NICE, France -- The match had ended minutes earlier, but still no one moved. The once rowdy Australian crowd, which started the night swaying and singing "Waltzing Matilda," fell silent. Several Australian players sat on the field, heads in their hands. Others, after crossing the field to shake hands with their Norwegian opponents, walked dazedly toward the sideline, wiping tears from their eyes.
The Matildas' World Cup run was over.
"It's heartbreaking," forward Caitlin Foord said after the match. "We came here to win the World Cup, and that dream's over now."
Before Saturday, the Matildas had shown incredible resilience while rallying around a new head coach installed just four months before the start of the World Cup, fighting back after an opening-round loss to Italy and overcoming a two-goal deficit to beat Brazil in the group stage. Saturday night, they gutted out the final 16 minutes of overtime against Norway down a player after defensive leader Alanna Kennedy was issued a red card. It seemed there was nothing the Aussie women couldn't overcome.
Then, their run ended -- as it did in the Rio Olympics three years ago -- on a penalty shootout. Grit and belief wouldn't be enough, not this time -- nor would the magical foot of their skipper, Sam Kerr, who took Australia's opening penalty kick and sailed her attempt high and wide into the stands.
"There are 23 players who can do a job and not just her," said midfielder Tameka Yallop, who returned to the starting 11 after missing the Jamaica match with a calf injury. "It's definitely not all on her back. There are more individual things we could have done in the game that might have changed it and not put us in that position. All credit to Sam for even stepping up and taking it."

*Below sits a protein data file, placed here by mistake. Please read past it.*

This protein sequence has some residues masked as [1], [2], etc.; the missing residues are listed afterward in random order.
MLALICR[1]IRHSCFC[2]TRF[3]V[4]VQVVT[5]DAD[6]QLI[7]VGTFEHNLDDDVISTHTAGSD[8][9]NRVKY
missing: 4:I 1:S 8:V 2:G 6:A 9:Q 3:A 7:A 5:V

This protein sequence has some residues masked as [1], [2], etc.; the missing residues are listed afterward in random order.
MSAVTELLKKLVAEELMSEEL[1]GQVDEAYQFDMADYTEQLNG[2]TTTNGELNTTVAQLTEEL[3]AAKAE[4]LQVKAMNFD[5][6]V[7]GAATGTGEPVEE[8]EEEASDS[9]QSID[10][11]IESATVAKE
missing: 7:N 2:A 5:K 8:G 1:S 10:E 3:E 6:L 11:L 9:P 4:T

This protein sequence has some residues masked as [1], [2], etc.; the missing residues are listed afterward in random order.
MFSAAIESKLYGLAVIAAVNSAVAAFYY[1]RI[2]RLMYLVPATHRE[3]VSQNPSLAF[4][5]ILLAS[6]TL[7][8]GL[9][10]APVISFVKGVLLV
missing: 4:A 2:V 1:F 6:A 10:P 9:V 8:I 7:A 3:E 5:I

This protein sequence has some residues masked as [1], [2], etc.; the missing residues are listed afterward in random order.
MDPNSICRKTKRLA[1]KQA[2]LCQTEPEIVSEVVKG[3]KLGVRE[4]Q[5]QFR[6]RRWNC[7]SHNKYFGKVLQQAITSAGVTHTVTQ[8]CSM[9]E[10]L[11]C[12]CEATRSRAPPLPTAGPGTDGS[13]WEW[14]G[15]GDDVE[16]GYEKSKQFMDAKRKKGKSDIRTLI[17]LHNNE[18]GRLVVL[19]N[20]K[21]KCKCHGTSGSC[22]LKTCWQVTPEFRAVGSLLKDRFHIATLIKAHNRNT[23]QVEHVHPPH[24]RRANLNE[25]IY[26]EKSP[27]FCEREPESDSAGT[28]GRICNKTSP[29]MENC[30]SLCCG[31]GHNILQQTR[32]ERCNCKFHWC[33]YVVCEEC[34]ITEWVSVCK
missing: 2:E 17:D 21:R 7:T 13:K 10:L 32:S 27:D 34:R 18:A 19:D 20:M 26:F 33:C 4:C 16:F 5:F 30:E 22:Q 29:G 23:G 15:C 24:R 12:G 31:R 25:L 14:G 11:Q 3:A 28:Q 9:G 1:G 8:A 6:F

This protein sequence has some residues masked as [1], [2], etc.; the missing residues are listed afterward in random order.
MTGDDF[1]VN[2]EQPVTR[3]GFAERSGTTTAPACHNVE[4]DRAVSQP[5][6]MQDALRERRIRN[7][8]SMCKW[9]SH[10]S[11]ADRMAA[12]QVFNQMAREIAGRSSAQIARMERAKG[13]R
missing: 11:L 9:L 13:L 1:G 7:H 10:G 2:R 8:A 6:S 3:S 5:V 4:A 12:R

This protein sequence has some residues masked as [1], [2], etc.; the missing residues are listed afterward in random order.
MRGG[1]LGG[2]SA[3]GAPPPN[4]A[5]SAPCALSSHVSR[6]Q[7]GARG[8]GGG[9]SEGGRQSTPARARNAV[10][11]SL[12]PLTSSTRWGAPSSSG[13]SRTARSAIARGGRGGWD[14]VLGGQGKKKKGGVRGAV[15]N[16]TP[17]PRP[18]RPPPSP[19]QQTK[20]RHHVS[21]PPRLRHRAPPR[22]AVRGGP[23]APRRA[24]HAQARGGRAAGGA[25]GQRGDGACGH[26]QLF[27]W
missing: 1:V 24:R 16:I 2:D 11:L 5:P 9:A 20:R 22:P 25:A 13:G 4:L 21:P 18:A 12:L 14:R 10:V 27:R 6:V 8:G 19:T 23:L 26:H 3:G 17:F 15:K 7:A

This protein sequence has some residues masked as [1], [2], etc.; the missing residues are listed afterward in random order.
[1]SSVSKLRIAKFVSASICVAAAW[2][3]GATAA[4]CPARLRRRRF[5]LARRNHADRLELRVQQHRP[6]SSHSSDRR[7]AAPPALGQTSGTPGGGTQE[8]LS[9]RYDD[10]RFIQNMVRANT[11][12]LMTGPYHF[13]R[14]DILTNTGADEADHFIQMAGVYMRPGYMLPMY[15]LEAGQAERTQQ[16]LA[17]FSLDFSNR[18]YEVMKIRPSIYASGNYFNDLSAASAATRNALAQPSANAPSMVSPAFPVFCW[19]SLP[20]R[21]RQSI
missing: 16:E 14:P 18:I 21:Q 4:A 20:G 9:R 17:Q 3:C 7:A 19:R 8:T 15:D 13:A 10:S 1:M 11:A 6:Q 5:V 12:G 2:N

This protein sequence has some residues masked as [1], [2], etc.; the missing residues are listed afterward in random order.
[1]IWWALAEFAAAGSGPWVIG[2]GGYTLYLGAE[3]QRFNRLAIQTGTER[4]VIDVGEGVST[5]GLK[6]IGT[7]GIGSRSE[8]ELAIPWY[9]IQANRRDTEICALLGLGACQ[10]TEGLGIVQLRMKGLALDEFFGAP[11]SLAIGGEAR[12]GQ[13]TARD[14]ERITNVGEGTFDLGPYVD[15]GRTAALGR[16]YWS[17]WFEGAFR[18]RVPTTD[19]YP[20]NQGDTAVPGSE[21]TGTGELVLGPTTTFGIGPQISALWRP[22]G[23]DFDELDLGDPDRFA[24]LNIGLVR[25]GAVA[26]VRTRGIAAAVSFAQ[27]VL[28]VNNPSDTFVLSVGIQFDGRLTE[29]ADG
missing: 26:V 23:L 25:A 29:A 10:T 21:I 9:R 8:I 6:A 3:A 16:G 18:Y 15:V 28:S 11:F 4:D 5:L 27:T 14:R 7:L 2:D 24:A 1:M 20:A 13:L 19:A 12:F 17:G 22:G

Added coach Ante Milicic: "Only big players can miss penalties, because small ones don't take them."
After striker Caroline Graham Hansen netted the opening penalty for Norway, Kerr walked to the box to start things off for Australia. No penalty kick is a gimme. Just ask anyone who has ever taken one. But Kerr is one of the most lethal strikers in the game and for 120 minutes had played relentless, focused football. Surely, if anyone could be counted on to make a penalty kick look routine, it would be her.
"I'd been trusted to take it, and I was confident to take it," Kerr said post-match. "I just skewed it."
As Kerr walked back to join her teammates, the Norway sideline erupted.
Next, Norwegian midfielder Guro Reiten sunk her attempt, goalkeeper Ingrid Hjelmseth denied Emily Gielnik and the match slipped further away from the Matildas. Only Steph Catley's penalty found the back of the net for Australia, but by that point, it was too late. Norway took the shootout 4-1.
"I feel like I let the team down, but they've been quick to cut that out," Kerr said. "The girls have already gotten around me. I'll grow from this and become a stronger person mentally. It's obviously disappointing, but I'm proud of the girls. They fought back hard to get into this game, fought back hard to get into this entire tournament. We'll come back from this."
There's a lot to unpack about this match, certainly one of the most thrilling of the tournament. But here are five key moments from Australia's final match of this World Cup.
The first 15